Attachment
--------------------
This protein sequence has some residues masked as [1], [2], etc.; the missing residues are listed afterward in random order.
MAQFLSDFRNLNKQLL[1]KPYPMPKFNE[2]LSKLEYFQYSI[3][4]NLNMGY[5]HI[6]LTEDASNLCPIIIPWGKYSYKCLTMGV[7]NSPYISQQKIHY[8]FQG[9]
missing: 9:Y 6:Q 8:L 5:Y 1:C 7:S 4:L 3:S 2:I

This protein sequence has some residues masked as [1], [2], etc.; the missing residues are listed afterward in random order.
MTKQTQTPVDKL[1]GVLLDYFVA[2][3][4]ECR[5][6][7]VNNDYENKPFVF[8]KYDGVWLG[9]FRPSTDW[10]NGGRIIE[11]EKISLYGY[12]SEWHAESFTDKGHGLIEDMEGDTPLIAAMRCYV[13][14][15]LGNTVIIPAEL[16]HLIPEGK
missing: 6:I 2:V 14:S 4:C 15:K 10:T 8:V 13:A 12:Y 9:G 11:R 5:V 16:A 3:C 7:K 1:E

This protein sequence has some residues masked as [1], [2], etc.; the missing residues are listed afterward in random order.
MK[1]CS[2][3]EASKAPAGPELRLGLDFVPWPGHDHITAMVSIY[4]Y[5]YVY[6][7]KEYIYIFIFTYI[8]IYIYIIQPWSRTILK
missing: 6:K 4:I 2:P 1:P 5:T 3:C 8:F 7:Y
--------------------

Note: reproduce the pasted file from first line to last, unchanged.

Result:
This protein sequence has some residues masked as [1], [2], etc.; the missing residues are listed afterward in random order.
MAQFLSDFRNLNKQLL[1]KPYPMPKFNE[2]LSKLEYFQYSI[3][4]NLNMGY[5]HI[6]LTEDASNLCPIIIPWGKYSYKCLTMGV[7]NSPYISQQKIHY[8]FQG[9]
missing: 9:Y 6:Q 8:L 5:Y 1:C 7:S 4:L 3:S 2:I

This protein sequence has some residues masked as [1], [2], etc.; the missing residues are listed afterward in random order.
MTKQTQTPVDKL[1]GVLLDYFVA[2][3][4]ECR[5][6][7]VNNDYENKPFVF[8]KYDGVWLG[9]FRPSTDW[10]NGGRIIE[11]EKISLYGY[12]SEWHAESFTDKGHGLIEDMEGDTPLIAAMRCYV[13][14][15]LGNTVIIPAEL[16]HLIPEGK
missing: 6:I 2:V 14:S 4:C 15:K 10:T 8:V 13:A 12:Y 9:G 11:R 5:V 16:A 3:C 7:K 1:E

This protein sequence has some residues masked as [1], [2], etc.; the missing residues are listed afterward in random order.
MK[1]CS[2][3]EASKAPAGPELRLGLDFVPWPGHDHITAMVSIY[4]Y[5]YVY[6][7]KEYIYIFIFTYI[8]IYIYIIQPWSRTILK
missing: 6:K 4:I 2:P 1:P 5:T 3:C 8:F 7:Y